...dives on show like that. So that could be considered do more type stuff. I guess it's one way to look at it, but we just chalk that up to us being famously average just trying to figure some shit out. Yeah, definitely. Are you ready for some fun questions? Give me. All right, I know it's kind of early, but who you think should be in the final four? What depends of Duke has I on? If they don't, I believe they're out. I'm liking the way Olsu is playing right now, not to mention they has somebody from Connecticut on eighteen, which is also awesome. So I'm thinking Lsu do maybe I want to say UN see just because, and I'll go with a throw in all. That's three ACC teams. I don't know. I was on, say Virginia, but maybe three ACY seatingsout. Say Virginia, who cares no rules against this shit, and I mean obviously we don't know what the brackets are looking like right, all right, well, who are who would be the fifteen? Then the Duke doesn't get a heaven. If dries have Zi on the WHO are you picking from? Like the Doltin Salson a tennis I think Tennessee has a bunch of bothers on that team, and so I'll say Tennessee. Now we'll go at that. What about top three? Jersey? Is that you want? That you don't have? I want to Home Charlotte Point. It's Larry Johnson Jersey with the pain stripes. I want a want to o Vancouver Grizzlies Jersey and I want to Mike Vic. No idea on sanders throw back Atlanta Hawks Jersey. I'm Atlanta Falcon Jersey, not hawks yet he that'd be interesting. If you want to be Customize Hawks Jersey into Dan Sanders Jersey, I could do that. That'll be a way too. And what about last one? What are something people don't know about you? I mean, I know we pretty much talked about a lot of things, but if people don't know about me, Um, give a special hobby that nobody knows about. I like the knit on my free time. Not I don't have special I mean I do. My life is pretty much surround around do mode. But, contrary to popular belief, I don't like speaking. How much I get drained. It kind of Zapps the energy out of me. So after podcast or after stuff like this, I tend to be kind of quiet and reserved when I'm alone or, you know, just with friends and stuff. So that maybe one thing that people tend not to realize about me after you know, hear me. Gotcha. And where can people find you? On Social Media? On instagram I'm tripple up underscorge AB. Make sure you spell triple right. I've had a lot of people not knowing how to spell triple. So it's tripled up. UNDERSCORE JB on instagram. Podcast page is at the underscore, famously average on ig and we're have live whole episodes on Youtube to so you can watch our PODCAS if you prefer watching it, and we're soundcloud and itunes and you can check out Hashtag to mode. Our website is at Hashtag...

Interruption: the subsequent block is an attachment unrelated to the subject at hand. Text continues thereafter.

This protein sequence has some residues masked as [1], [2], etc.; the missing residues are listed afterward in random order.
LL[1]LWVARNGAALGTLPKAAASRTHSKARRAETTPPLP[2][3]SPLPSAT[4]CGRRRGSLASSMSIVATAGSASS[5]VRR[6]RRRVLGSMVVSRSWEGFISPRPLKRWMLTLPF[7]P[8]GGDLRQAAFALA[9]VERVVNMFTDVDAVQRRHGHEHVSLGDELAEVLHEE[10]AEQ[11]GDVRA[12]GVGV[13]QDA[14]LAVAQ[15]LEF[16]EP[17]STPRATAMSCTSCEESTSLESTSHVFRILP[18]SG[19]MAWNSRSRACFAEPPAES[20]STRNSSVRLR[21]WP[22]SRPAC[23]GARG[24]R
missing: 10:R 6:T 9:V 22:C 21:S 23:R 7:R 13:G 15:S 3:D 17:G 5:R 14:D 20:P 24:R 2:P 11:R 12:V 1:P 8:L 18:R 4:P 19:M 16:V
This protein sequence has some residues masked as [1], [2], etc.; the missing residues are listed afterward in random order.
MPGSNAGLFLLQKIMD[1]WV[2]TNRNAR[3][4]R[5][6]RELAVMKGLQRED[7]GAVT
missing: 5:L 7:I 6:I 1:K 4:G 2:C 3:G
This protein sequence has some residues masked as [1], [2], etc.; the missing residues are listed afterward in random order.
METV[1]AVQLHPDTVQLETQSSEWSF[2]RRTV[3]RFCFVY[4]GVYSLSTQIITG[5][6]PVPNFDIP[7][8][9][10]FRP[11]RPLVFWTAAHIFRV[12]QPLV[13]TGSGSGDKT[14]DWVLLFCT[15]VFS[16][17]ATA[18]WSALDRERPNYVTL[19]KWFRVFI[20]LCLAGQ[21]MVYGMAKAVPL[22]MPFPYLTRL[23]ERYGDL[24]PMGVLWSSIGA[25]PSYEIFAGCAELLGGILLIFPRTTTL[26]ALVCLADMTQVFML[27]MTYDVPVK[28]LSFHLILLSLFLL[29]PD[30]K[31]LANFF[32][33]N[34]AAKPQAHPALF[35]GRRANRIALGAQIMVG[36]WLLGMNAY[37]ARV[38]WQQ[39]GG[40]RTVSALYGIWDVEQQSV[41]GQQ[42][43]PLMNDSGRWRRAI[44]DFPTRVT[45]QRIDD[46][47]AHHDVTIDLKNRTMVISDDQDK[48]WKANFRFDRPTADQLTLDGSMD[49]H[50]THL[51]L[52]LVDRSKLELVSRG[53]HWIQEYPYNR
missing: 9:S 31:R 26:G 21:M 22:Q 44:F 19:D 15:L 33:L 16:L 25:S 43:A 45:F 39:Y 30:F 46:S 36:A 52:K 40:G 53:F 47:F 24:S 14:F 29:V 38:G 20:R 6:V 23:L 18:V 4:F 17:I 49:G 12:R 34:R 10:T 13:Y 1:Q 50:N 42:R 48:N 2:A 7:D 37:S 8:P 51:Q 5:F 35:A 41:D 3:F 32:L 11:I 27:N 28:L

...to modecom. We got videos and articles up there to help motivate aspire. We also have a shop if you care to purchase and doom mode gear. And, yeah, facebook and all that stuff for the same stuff. So people know how to find you nowadays if they really want to get to you. So all that stuff on it, for sure, and appreciate your coming on. Appreciates you having a man for sure. This episode was powered by receptor naturals. My name is boss Ruten and here are my top three reasons why I love receptor. First, when I stopped taking prescription paint bills in two thousand day, I didn't have anything to replace them with until I discovered Receptra, which has helped me a lot. Second, if I have a long drive in front of me, I take it before I start driving. Why? Because it keeps my mind and my back muscles more relaxed, and that makes it easier for me to deal with idiots in traffic. Third, if I really want to push myself, I take it before a workout, because it helps with less selected as it build up, and that means I can push myself much harder. Those are my top three reasons. God speed,.